“I think that’s changed quite a bit. We are most definitely focused on providing the best experience any guitar player can have walking in, being welcomed, being able to play absolutely anything. You want to play a Greeny replica? Here it is. Go at it. And everything is set up. You can play at your own pace. You can put headphones on and play it with a Mesa/Boogie with the CabClone to the headphones so that you are in your own space."

Gibson Garage London

(Image credit: Robin Clewley)

Talking to Garage staff member (AKA a 'Gibson Pro') Kris Coombs-Roberts at the London Garage (who is also literally a pro player who headlined the Cardiff Arena with his band Funeral For A Friend last year), I was really encouraged by the inclusive atmosphere the Garage and its team are trying to create for players – and it has the space, guitars and staff to do it. I hated the kind of gatekeeping and sense of trepidation I experienced in some, not all, guitar shops in the '90s, and Cesar is right – things have changed. But the Garage also points to where things can go next. At its heart though it's like any good guitar shop should be; a place where all players can explore and discover gear without judgement or pressure, but get help from knowledgeable staff like Kris whenever they need it.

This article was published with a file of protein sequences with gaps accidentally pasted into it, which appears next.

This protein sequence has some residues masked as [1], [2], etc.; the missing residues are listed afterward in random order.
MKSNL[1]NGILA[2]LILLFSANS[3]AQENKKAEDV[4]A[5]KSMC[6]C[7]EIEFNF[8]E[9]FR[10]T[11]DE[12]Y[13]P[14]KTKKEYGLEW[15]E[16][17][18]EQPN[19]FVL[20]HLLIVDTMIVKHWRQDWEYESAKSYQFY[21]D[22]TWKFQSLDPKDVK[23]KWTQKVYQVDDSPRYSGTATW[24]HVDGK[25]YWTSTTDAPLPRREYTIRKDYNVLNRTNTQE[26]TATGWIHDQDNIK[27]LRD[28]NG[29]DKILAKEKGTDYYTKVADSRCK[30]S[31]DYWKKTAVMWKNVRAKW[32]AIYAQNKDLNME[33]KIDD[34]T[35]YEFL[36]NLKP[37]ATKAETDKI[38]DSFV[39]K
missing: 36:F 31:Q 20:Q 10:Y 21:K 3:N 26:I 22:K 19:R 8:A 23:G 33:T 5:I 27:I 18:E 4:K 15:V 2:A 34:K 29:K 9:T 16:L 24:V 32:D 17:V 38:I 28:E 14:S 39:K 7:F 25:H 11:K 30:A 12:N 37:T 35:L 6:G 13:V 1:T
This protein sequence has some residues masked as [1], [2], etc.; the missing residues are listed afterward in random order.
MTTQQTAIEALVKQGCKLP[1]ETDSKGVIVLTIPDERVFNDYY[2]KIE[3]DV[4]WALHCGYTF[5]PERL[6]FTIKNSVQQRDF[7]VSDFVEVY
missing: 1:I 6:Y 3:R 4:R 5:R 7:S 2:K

“Our team is friendly, welcoming, and making you feel really, really comfortable," adds Gueikian. "So that you have a great experience, but also so that you always want to come back. That’s the thing. We see in Nashville, what we have had is people come on a very regular basis, and it is just to try new things and talk to our guitar pros, and see who’s performing live. You never know who you are going to run into, who is going to be visiting the Garage. It is all part of creating that community, a music community that is welcoming at any level.”

There will be more Gibson Garages, of that I'm sure. But I can't help wondering how good it would be to see this kind of space for more guitar brands in more cities; especially from the other iconic US guitar giant. 

Rob Laing
Guitars Editor, MusicRadar

I'm the Guitars Editor for MusicRadar, handling news, reviews, features, tuition, advice for the strings side of the site and everything in between. Before MusicRadar I worked on guitar magazines for 15 years, including Editor of Total Guitar in the UK. When I'm not rejigging pedalboards I'm usually thinking about rejigging pedalboards.